Frutiger font

Adrian Frutiger, forever true to type

Adrian Frutiger, who died in 2015, was one of the most influential Swiss typographers of the 20th century. His work, exemplified by the Univers typeface, was a precursor for the way typography is approached today.

Without necessarily realising it, we have all had Adrian Frutiger's creations before our eyes on numerous occasions. Frutiger, who died in September 2015, aged 87, was the creator of the eponymous typeface – used on Swiss road signs and passports – and many others that we see every day without even noticing them. But the influence of this Bernese artist, who devoted his life to typeface design, extended far beyond the borders of his native country, as his work marked a turning point in design and technology. "With his work, Adrian Frutiger set a new standard for information-led typography," says Swiss graphic designer François Rappo.

Adrian Frutiger © Keystone

Born near Interlaken in 1928, Frutiger was attracted to drawing and sculpture from an early age. He completed an apprenticeship as a typesetter and then continued his studies at Zurich University of the Arts, the breeding ground for a generation of typographers who would go on to make Switzerland famous, including the creators of the emblematic Helvetica typeface. As a student, he displayed great passion for the history of his discipline: as part of his final diploma work he produced a set of engraved wooden plates retracing the history of European typography since Ancient Greece. He always considered himself first and foremost a craftsman: "For me, the work of a typographer is just like sculpting," he explained in 1994 in an interview with the Neue Zürcher Zeitung. "I'm the brickmaker, not the architect. I just make good bricks for graphic designers to build with."

Creator of the Univers typeface

Diploma in hand, he was hired at an old established Parisian foundry, Deberny & Peignot, where he quickly set about developing a new, revolutionary technique based on a photographic principle – photocomposition – which would subsequently spell the end of cast lead type. Frutiger was one of the first typographers to fully embrace this new technology, which enabled him to design a wide variety of typefaces and to think about his first major project. His ambition "to achieve the best possible legibility" was matched by his undeniable technical gift, and this combination led him to design Univers in 1957. He based it on the late 19th century typeface Akzidenz-Grotesk and on sketches he had made during his studies in Zurich.

Up until that point, a typeface would be designed in just one or two weights, and then eventually expanded to include other formats, sometimes by different typographers. But Frutiger came at it from a different angle, creating from the outset a whole family of coherent typefaces, made up of 21 series (italic, bold, condensed, etc.) designated by numbers and designed with harmony in mind. Univers marked a turning point that paved the way to digital typesetting. "It heralded the systematic way in which we view typography today," says François Rappo.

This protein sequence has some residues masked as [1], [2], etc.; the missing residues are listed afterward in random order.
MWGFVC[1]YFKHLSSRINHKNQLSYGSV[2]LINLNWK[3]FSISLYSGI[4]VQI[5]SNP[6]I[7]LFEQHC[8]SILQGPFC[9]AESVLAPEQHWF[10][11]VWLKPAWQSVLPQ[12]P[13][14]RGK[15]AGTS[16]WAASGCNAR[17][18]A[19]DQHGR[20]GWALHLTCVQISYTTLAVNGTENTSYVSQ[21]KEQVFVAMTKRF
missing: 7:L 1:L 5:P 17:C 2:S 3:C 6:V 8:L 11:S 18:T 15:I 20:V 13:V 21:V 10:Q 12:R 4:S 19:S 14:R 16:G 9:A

To promote its new creation, Deberny & Peignot presented the family of characters in a chart reminiscent of the periodic table. Univers became an instant worldwide success – it was adopted in particular by IBM typewriters – and Adrian Frutiger began to make a name for himself. He founded his own studio and from the early 1970s his work could be found all over Paris: he redesigned the characters used in the Paris métro and developed a special typeface for Charles de Gaulle Airport. This typeface developed for signage was subsequently adapted for text, resulting in Frutiger, which is judged by many to be his most accomplished work. It is now used just about everywhere: on Swiss roads, for the numbers on euro banknotes, in a condensed version on Swiss passports, and even in the WHO logo. 

OCR-B, the universal standard

But another creation of Frutiger's is even more widespread and has become a veritable universal standard: he developed OCR-B back in 1963 at the request of the European Computer Manufacturers' Association (Ecma). Ecma, which was the standardising body for the emerging field of information technology, required a typeface which was machine-readable – OCR stands for Optical Character Recognition – but which was also adapted to the human eye. The constraints were considerable, as all lines had to have the same width, and letters and numbers had to be different enough not to be confused by an optical reader. OCR-B was completed in 1968, and since 1973 has been the worldwide standard for barcodes, ISBN numbers and inpayment slips, and is also used on the back of Swiss identity cards.

In 1994, having now returned to live in Switzerland, Adrian Frutiger said "Every typeface is a child of its time. But there are some that transcend the centuries and remain an integral part of our culture." There is no doubt that for the 20th century, some of his creations are of that timeless variety.

Adrian Frutiger © Keystone
Adrian Frutiger © Keystone


Original article by Florian Fischbacher, published in Le Temps in July 2020